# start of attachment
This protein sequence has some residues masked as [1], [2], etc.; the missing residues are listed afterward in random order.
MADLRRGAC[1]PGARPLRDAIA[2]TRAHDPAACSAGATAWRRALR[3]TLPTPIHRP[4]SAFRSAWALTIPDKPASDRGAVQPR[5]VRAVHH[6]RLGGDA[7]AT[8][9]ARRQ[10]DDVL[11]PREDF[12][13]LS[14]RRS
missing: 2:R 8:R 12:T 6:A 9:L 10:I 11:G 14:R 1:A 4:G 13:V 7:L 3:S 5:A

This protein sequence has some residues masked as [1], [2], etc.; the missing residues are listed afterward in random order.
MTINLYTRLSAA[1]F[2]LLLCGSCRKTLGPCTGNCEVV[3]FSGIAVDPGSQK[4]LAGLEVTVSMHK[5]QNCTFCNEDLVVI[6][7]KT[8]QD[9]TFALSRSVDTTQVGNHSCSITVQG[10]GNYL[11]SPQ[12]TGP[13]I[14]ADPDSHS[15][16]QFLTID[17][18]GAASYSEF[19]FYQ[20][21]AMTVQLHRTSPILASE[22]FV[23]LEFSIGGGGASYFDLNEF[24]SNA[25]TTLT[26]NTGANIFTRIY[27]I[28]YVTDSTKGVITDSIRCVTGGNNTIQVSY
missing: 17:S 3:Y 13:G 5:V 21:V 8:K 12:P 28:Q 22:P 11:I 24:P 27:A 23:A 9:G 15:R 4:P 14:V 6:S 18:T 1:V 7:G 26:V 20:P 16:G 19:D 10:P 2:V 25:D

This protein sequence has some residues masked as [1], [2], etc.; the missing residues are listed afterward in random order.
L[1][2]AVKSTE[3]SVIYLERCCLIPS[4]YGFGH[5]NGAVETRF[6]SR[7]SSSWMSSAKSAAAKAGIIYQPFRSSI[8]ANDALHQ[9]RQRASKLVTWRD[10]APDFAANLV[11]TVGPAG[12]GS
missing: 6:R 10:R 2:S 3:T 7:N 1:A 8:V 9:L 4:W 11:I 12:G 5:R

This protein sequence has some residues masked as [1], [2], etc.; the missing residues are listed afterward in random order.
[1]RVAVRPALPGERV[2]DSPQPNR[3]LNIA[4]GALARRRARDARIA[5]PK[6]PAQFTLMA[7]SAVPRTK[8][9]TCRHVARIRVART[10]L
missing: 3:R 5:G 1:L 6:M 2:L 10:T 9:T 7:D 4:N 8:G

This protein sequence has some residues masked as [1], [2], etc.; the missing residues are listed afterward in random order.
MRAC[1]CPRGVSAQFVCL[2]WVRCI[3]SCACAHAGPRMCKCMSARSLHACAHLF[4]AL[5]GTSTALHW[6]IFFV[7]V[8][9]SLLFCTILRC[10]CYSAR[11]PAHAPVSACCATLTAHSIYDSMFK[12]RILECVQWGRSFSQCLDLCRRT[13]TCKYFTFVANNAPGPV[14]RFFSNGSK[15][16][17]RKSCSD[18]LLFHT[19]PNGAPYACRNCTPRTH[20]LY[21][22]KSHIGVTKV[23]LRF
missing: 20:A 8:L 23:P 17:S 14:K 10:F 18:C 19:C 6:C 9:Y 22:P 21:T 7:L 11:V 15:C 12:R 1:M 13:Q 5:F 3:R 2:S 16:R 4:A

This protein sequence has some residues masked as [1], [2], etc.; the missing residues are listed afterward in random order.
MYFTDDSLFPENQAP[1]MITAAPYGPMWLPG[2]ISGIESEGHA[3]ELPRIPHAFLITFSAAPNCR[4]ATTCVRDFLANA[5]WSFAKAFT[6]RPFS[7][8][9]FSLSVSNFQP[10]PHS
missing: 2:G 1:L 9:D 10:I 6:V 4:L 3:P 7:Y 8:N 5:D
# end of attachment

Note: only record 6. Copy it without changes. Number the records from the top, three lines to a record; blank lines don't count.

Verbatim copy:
This protein sequence has some residues masked as [1], [2], etc.; the missing residues are listed afterward in random order.
MYFTDDSLFPENQAP[1]MITAAPYGPMWLPG[2]ISGIESEGHA[3]ELPRIPHAFLITFSAAPNCR[4]ATTCVRDFLANA[5]WSFAKAFT[6]RPFS[7][8][9]FSLSVSNFQP[10]PHS
missing: 2:G 1:L 9:D 10:I 6:V 4:L 3:P 7:Y 8:N 5:D